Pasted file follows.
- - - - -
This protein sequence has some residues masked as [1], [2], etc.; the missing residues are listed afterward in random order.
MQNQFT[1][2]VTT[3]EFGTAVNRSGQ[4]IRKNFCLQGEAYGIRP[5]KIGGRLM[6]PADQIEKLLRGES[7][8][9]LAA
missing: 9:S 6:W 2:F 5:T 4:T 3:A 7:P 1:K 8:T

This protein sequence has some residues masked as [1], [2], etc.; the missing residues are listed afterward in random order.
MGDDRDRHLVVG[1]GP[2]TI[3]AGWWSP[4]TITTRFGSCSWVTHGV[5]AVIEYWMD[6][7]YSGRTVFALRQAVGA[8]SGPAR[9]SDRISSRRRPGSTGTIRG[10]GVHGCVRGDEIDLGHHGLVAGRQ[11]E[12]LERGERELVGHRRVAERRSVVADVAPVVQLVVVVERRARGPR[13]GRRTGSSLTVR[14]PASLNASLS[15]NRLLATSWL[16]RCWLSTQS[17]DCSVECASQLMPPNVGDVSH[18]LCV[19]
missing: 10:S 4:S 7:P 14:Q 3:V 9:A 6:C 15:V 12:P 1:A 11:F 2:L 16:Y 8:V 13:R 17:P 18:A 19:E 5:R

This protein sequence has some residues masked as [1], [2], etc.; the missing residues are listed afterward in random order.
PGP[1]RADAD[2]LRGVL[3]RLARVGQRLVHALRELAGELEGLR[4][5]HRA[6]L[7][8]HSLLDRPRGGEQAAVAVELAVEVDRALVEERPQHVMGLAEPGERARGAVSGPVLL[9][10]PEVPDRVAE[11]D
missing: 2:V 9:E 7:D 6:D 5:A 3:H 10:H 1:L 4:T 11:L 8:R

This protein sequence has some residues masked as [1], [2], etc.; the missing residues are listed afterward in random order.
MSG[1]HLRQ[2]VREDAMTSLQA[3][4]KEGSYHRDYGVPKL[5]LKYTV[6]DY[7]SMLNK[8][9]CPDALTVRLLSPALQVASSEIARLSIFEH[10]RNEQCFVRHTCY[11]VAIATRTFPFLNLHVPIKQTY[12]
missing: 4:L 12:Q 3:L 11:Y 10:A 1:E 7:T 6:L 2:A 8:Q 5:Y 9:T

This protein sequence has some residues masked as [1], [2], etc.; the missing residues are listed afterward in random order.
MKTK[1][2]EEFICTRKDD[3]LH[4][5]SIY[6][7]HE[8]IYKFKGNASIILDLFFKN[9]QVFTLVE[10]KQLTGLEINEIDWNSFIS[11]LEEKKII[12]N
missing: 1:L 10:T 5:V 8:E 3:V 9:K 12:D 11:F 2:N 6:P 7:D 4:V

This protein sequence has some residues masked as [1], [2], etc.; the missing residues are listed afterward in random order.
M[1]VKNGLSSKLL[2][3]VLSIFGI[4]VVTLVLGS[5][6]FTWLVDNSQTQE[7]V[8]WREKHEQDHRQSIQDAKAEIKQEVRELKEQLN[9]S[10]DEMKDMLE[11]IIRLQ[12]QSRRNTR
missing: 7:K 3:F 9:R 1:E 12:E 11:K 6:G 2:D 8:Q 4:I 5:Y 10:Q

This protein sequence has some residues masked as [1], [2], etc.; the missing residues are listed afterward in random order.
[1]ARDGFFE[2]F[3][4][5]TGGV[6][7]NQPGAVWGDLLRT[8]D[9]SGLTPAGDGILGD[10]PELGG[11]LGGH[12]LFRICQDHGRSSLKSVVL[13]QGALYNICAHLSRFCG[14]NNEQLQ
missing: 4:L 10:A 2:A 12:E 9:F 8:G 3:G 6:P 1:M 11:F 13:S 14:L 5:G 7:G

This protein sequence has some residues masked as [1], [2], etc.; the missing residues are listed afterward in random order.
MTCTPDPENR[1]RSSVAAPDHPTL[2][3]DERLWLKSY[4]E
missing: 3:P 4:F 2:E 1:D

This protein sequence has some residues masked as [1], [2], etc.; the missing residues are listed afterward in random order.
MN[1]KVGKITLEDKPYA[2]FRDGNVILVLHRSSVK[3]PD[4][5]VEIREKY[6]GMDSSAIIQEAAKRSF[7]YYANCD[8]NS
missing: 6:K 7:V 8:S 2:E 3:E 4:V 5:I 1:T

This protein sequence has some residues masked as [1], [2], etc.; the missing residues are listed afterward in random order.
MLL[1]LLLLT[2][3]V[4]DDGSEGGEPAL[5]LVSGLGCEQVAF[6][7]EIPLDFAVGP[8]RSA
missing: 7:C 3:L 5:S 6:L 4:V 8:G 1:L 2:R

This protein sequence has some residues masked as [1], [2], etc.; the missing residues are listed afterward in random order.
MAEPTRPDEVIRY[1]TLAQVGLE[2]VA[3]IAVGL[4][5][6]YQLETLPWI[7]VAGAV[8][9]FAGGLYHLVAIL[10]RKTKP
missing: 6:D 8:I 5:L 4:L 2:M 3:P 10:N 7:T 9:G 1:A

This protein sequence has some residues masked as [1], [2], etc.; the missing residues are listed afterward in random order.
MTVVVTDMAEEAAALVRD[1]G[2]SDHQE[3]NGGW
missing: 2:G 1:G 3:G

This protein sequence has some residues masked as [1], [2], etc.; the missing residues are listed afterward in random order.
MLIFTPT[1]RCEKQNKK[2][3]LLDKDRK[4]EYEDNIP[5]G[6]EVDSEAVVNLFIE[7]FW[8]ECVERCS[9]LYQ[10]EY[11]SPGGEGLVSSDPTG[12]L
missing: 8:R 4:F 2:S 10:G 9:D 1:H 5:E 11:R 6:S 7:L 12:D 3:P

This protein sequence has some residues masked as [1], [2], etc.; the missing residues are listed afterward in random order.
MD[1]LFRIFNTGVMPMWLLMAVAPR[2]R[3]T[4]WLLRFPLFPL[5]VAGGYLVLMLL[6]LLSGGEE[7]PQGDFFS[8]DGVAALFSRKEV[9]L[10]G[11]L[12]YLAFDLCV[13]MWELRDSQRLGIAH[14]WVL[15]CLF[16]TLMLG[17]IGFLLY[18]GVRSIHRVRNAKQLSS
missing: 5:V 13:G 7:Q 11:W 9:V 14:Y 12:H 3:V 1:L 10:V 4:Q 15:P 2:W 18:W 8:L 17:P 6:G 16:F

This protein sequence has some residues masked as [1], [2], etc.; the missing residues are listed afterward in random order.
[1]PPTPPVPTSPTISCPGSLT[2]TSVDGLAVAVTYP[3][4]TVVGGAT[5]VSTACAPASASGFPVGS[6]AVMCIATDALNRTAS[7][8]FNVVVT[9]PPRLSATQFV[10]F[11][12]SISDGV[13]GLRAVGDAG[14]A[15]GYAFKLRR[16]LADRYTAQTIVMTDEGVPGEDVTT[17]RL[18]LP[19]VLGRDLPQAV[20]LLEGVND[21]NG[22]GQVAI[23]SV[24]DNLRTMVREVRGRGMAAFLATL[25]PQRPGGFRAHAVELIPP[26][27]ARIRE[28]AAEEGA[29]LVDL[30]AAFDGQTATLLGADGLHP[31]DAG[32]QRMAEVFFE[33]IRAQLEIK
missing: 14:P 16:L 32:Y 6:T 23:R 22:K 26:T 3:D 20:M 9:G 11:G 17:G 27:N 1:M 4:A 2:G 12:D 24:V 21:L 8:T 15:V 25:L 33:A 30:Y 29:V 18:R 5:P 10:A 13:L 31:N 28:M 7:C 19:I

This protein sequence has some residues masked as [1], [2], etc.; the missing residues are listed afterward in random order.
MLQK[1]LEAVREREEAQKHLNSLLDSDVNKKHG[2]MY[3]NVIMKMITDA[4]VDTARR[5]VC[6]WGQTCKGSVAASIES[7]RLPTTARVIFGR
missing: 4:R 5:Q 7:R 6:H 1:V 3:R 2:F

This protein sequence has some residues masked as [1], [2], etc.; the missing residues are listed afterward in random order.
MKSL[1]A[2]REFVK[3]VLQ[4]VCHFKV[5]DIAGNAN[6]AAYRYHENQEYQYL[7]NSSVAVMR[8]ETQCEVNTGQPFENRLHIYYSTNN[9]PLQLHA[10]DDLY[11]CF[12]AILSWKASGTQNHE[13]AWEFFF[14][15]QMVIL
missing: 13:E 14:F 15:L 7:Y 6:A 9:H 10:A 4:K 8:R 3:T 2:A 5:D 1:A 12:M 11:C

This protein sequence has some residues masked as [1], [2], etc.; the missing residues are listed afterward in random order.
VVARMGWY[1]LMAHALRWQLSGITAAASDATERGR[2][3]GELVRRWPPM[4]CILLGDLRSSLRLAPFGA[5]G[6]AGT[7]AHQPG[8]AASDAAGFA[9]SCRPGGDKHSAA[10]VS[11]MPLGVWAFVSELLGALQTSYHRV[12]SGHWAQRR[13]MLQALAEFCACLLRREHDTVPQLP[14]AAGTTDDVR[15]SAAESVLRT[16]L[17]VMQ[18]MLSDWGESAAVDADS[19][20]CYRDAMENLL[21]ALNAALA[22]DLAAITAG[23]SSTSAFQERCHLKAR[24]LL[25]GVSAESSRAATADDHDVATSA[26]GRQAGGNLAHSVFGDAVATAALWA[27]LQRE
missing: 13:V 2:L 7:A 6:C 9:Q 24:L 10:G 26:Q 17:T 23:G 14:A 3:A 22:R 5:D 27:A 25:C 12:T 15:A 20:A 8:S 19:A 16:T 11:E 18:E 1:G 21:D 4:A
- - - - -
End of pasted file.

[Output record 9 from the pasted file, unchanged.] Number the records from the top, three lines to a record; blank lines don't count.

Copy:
This protein sequence has some residues masked as [1], [2], etc.; the missing residues are listed afterward in random order.
MN[1]KVGKITLEDKPYA[2]FRDGNVILVLHRSSVK[3]PD[4][5]VEIREKY[6]GMDSSAIIQEAAKRSF[7]YYANCD[8]NS
missing: 6:K 7:V 8:S 2:E 3:E 4:V 5:I 1:T